When we sat down with Kate in her office, she immediately started rolling a joint over Devin Nunes’ campaign mailer. “I’m rolling a joint right over his lies,” she laughs. No, Kate is not delicate, and she’s certainly not conservative (despite her location’s predominantly pro-Trump mentality), but she is an eccentric—hyper-intelligent, tenacious, funny and beautifully nurturing. She is unapologetic in her beliefs and has a sort of gentle ferocity when she speaks. She is about as rare as her business model. And the 59-year-old has come a long way to get to this point. As a little girl, she wasn’t interested in weed, but she did go to a Catholic school where she recognized that the nuns ran everything: “They were the serious ones getting work done, and the priests were like decoration.”

While she knew in college that she preferred cannabis over alcohol (“Mostly because I come from a long line of alcoholics”), it wasn’t until her work as a business analyst brought her husband and children to Amsterdam that she discovered the plant to be far more than a party drug. “I went to my doctor because I couldn’t sleep, and he said, ‘Have you ever had cannabis?’ I had, but he told me to smoke more. At the same time he told me to give up alcohol and caffeine. It worked, and that was the first time I came to fully understand its medicinal properties.“
The medicinal powers of cannabis were proven again when her sister sent her son to his aunt in hopes of helping him overcome his heroin addiction. “Cannabis got him off of heroin, and he hasn’t used it since. And then I used it to get people off meth, and then people off cigarettes, and on and on.” She became a fully functional and proud stoner while mothering her three children, playing wife, and taking home “a lot of money,” but her world crumbled when her husband stole her savings and left her “penniless.” That’s when she came to California’s Central Valley to be with her brother and his family. “I couldn’t do my old work anymore because it required too much travel for a single mother, and there is very little industry in the valley.”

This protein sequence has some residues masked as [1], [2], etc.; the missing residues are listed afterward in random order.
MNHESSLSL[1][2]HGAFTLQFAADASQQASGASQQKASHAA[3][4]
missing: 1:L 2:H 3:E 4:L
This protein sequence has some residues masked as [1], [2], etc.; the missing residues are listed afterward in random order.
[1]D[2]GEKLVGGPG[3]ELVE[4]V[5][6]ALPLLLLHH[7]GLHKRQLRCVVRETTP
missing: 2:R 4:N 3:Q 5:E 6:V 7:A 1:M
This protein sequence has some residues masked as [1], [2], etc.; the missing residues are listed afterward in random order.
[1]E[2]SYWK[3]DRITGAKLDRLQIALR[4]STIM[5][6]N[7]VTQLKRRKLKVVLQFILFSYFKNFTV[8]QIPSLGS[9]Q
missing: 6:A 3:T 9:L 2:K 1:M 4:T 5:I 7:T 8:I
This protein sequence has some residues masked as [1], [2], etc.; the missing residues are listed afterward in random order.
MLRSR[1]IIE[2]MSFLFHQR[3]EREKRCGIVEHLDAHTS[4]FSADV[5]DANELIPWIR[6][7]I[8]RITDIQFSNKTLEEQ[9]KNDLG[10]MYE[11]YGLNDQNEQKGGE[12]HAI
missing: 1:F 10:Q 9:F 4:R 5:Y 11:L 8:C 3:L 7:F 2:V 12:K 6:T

It was in 2009 when Kate and her brother Joe turned her passion for cannabis into a non-profit business called Caregrowers, a medical cannabis delivery program that serviced the sick and dying. Operating in California—then one of the only states to have legal medicinal cannabis— allowed Kate the opportunity to spread what she loved about cannabis. She could help people cure chronic pain, addiction, or at the very least, make the dying more comfortable in their final days.

Many of her sick patients couldn’t smoke joints, so Kate had to figure out an alternative. She scoured YouTube to search for ways to create her first edibles and tinctures. At the same time, in 2011, Kate began traveling up and down the coast to participate in protests with the Occupy Movement—an international fight against social and economic inequality. Her marching garb mostly included a robe and habit from Halloween’s past, inspiring people to start calling her Sister Occupy. “And then my brother made me homeless because I wasn’t respectful to him and making him enough money fast enough.”
Tired of relying on disappointing men, Kate dissolved the business in 2013 in search of a new calling with a reclaimed interest in a nun’s influence. “At protests people would ask me how they could join, as if I was a religion. My response was, ‘There is nothing to join!’” Though, inquiries into her look got her to thinking, “If there was a new-age religion, what would it look like? What would it smell and taste like? What would the men and women’s roles be?” Her answer was the Sisters of the Valley.

“We’re spiritual healers—a combination between Wiccan beliefs and Native American beliefs.” As an analyst by trade, she analyzed her Beguine ancestor’s beliefs and the beliefs of Aztec ancestors of Merced and created her own list of vows: 1) Service to the plant and to the people; 2) Obedience to the moon cycles; 3) Living simply; 4) Activism; 5) Chastity (they can have sex, but should keep sex lives private); 6) Ecology, in that everything they do is for Mother Earth.

Since the business launched in 2014, most prospective sisters reach out via social media and visit the business before becoming apart of the movement. "I always say I launched the business on 5,000 Facebook friends,” Kate remembers. There are now sisters in multiple countries and those who work on the business side, harvesting, trimming and brewing their high-CBD strains with coconut oil, making at least $15 per hour and up to $35 per hour.